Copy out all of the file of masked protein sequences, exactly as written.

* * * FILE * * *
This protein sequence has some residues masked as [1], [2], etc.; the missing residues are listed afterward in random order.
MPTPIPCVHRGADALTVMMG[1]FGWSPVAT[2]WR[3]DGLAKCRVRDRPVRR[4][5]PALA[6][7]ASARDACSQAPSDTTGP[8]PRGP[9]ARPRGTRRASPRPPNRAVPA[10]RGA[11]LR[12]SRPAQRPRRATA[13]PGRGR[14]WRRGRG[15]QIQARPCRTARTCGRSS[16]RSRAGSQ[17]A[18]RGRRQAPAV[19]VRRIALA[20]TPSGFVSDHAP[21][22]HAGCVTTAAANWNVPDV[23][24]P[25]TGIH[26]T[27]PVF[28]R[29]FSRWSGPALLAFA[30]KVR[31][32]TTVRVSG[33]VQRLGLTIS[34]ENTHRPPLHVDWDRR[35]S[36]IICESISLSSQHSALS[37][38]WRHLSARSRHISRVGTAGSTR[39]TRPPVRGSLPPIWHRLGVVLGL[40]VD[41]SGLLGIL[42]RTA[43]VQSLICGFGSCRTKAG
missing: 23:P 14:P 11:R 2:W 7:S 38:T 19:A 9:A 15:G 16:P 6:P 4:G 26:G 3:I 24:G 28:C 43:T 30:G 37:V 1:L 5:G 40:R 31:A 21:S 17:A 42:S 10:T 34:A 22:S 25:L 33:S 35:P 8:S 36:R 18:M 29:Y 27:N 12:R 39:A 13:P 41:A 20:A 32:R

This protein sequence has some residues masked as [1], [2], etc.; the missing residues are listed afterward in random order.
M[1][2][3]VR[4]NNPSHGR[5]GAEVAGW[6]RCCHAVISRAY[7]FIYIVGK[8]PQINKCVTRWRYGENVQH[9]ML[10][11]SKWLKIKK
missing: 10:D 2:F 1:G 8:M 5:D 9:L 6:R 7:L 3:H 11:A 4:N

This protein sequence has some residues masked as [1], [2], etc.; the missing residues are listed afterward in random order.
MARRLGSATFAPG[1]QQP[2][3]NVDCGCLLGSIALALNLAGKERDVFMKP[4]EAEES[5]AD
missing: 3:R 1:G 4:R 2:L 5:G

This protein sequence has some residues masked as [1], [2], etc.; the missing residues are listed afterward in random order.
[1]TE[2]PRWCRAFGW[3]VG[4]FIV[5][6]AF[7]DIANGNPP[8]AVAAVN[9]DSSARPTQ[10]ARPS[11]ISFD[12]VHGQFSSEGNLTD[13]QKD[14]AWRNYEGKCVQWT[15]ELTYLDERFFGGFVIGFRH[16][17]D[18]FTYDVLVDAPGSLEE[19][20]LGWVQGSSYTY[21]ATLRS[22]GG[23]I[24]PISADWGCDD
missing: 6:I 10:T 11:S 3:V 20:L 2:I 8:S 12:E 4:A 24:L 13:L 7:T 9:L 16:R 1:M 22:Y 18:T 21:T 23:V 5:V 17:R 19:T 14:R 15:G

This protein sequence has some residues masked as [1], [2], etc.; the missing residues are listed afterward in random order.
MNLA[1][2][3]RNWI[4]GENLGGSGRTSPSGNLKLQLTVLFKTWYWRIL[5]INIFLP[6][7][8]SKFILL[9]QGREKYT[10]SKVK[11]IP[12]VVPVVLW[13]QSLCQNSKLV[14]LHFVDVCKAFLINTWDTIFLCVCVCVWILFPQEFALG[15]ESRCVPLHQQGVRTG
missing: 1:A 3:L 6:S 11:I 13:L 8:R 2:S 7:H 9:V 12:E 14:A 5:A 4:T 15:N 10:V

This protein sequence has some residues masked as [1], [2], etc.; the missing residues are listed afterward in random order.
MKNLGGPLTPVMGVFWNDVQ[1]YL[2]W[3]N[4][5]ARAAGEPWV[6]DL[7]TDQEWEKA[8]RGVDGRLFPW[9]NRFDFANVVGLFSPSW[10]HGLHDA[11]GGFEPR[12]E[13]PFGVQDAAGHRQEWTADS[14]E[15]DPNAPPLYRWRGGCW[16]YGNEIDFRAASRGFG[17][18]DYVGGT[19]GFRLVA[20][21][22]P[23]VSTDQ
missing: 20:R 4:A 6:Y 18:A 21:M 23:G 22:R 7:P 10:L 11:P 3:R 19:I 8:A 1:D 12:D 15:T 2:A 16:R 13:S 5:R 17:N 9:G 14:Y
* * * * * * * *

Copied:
This protein sequence has some residues masked as [1], [2], etc.; the missing residues are listed afterward in random order.
MPTPIPCVHRGADALTVMMG[1]FGWSPVAT[2]WR[3]DGLAKCRVRDRPVRR[4][5]PALA[6][7]ASARDACSQAPSDTTGP[8]PRGP[9]ARPRGTRRASPRPPNRAVPA[10]RGA[11]LR[12]SRPAQRPRRATA[13]PGRGR[14]WRRGRG[15]QIQARPCRTARTCGRSS[16]RSRAGSQ[17]A[18]RGRRQAPAV[19]VRRIALA[20]TPSGFVSDHAP[21][22]HAGCVTTAAANWNVPDV[23][24]P[25]TGIH[26]T[27]PVF[28]R[29]FSRWSGPALLAFA[30]KVR[31][32]TTVRVSG[33]VQRLGLTIS[34]ENTHRPPLHVDWDRR[35]S[36]IICESISLSSQHSALS[37][38]WRHLSARSRHISRVGTAGSTR[39]TRPPVRGSLPPIWHRLGVVLGL[40]VD[41]SGLLGIL[42]RTA[43]VQSLICGFGSCRTKAG
missing: 23:P 14:P 11:R 2:W 7:S 38:T 19:A 9:A 15:G 16:P 6:P 4:G 26:G 3:I 24:G 28:C 43:T 30:G 37:V 1:L 5:G 40:R 31:A 21:S 17:A 42:S 10:T 34:A 22:S 25:L 33:S 35:P 8:S 36:R 18:M 29:Y 27:N 12:R 39:A 13:P 41:A 20:A 32:R

This protein sequence has some residues masked as [1], [2], etc.; the missing residues are listed afterward in random order.
M[1][2][3]VR[4]NNPSHGR[5]GAEVAGW[6]RCCHAVISRAY[7]FIYIVGK[8]PQINKCVTRWRYGENVQH[9]ML[10][11]SKWLKIKK
missing: 10:D 2:F 1:G 8:M 5:D 9:L 6:R 7:L 3:H 11:A 4:N

This protein sequence has some residues masked as [1], [2], etc.; the missing residues are listed afterward in random order.
MARRLGSATFAPG[1]QQP[2][3]NVDCGCLLGSIALALNLAGKERDVFMKP[4]EAEES[5]AD
missing: 3:R 1:G 4:R 2:L 5:G

This protein sequence has some residues masked as [1], [2], etc.; the missing residues are listed afterward in random order.
[1]TE[2]PRWCRAFGW[3]VG[4]FIV[5][6]AF[7]DIANGNPP[8]AVAAVN[9]DSSARPTQ[10]ARPS[11]ISFD[12]VHGQFSSEGNLTD[13]QKD[14]AWRNYEGKCVQWT[15]ELTYLDERFFGGFVIGFRH[16][17]D[18]FTYDVLVDAPGSLEE[19][20]LGWVQGSSYTY[21]ATLRS[22]GG[23]I[24]PISADWGCDD
missing: 6:I 10:T 11:S 3:V 20:L 2:I 8:S 12:E 4:A 24:L 13:L 7:T 9:L 16:R 1:M 22:Y 18:T 21:T 23:V 5:V 17:R 19:T 14:R 15:G

This protein sequence has some residues masked as [1], [2], etc.; the missing residues are listed afterward in random order.
MNLA[1][2][3]RNWI[4]GENLGGSGRTSPSGNLKLQLTVLFKTWYWRIL[5]INIFLP[6][7][8]SKFILL[9]QGREKYT[10]SKVK[11]IP[12]VVPVVLW[13]QSLCQNSKLV[14]LHFVDVCKAFLINTWDTIFLCVCVCVWILFPQEFALG[15]ESRCVPLHQQGVRTG
missing: 1:A 3:L 6:S 11:I 13:L 8:R 2:S 7:H 9:V 12:E 14:A 5:A 4:T 15:N 10:V

This protein sequence has some residues masked as [1], [2], etc.; the missing residues are listed afterward in random order.
MKNLGGPLTPVMGVFWNDVQ[1]YL[2]W[3]N[4][5]ARAAGEPWV[6]DL[7]TDQEWEKA[8]RGVDGRLFPW[9]NRFDFANVVGLFSPSW[10]HGLHDA[11]GGFEPR[12]E[13]PFGVQDAAGHRQEWTADS[14]E[15]DPNAPPLYRWRGGCW[16]YGNEIDFRAASRGFG[17][18]DYVGGT[19]GFRLVA[20][21][22]P[23]VSTDQ
missing: 20:R 4:A 6:Y 18:A 21:M 23:G 22:R 7:P 10:L 11:P 3:R 19:I 8:A 1:D 12:D 15:T 2:A 16:R 13:S 5:R 17:N 9:G 14:Y